I highly recommend you watch this video (and not just because I made it).
DRAYMOND GREEN: THE DRAFT
The casual basketball fan had no idea who Draymond Green was back in 2012, when the Golden State Warriors selected him with the 35th pick in the NBA Draft. Even hardcore basketball fans have no idea who some of the top 34 picks are. Remember Fab Melo, Arnett Moultrie, Jeff Taylor or Tomas Satoransky? You might not but Draymond does.
Here’s a video of him naming all 34 players selected before him during the stacked 2012 Draft that saw Charlotte draft Michael Kidd-Gilchrist with the No. 2 pick, ahead of Bradley Beal (3), Damian Lillard (6) and Andre Drummond (9).
LEBRON: VIDEO GAMES
Here we are talking about LeBron and the year 2014 again.
In a 2014 article by Brian Windhorst called ‘Total Recall: LeBron’s Mighty Wind,’ the keeper of all LeBron information shared a few great stories about LeBron’s memory. Here’s an amusing snippet from the article.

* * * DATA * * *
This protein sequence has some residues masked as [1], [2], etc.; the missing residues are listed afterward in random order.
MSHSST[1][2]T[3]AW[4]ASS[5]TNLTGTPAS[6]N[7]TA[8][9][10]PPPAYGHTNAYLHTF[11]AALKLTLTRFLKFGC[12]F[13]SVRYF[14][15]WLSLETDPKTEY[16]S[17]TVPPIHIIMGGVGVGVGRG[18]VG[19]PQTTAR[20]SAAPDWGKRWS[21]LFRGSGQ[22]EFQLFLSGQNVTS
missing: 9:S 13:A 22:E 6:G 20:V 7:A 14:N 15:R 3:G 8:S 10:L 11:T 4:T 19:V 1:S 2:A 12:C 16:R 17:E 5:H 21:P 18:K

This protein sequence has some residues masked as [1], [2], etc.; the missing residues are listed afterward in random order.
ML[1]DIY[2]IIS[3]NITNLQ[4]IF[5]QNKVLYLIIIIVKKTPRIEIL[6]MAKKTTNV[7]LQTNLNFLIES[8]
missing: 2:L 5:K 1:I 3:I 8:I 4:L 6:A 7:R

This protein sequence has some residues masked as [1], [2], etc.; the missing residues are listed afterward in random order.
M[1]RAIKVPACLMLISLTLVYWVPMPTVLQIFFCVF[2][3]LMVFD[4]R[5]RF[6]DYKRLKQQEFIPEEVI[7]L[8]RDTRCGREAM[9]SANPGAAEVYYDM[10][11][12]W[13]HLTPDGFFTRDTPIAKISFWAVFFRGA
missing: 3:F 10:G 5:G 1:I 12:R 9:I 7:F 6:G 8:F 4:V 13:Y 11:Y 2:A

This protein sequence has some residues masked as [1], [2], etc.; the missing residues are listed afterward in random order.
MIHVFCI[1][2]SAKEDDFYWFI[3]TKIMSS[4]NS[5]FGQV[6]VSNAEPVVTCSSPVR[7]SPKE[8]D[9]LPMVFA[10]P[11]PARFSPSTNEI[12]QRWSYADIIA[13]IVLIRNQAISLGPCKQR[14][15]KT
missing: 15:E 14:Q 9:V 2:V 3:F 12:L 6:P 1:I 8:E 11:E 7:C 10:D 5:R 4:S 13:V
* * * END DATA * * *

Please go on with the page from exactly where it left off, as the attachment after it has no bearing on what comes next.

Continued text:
Playing video games with LeBron James is so annoying.
“When we were growing up we used to play this fighting game on the Sega Genesis called Shaq Fu,” says Brandon Weems, James’ lifelong friend. “LeBron was the only one who had memorized all the moves and so he’d win every time. We all thought he definitely was cheating.”
“When you play Madden with him now you have to be careful which teams you take, because he will know what your game plans were in the past when you’ve played with him and he’ll pick the opposing team knowing what plays you want to run,” says Weems, now an assistant basketball coach at Oakland University.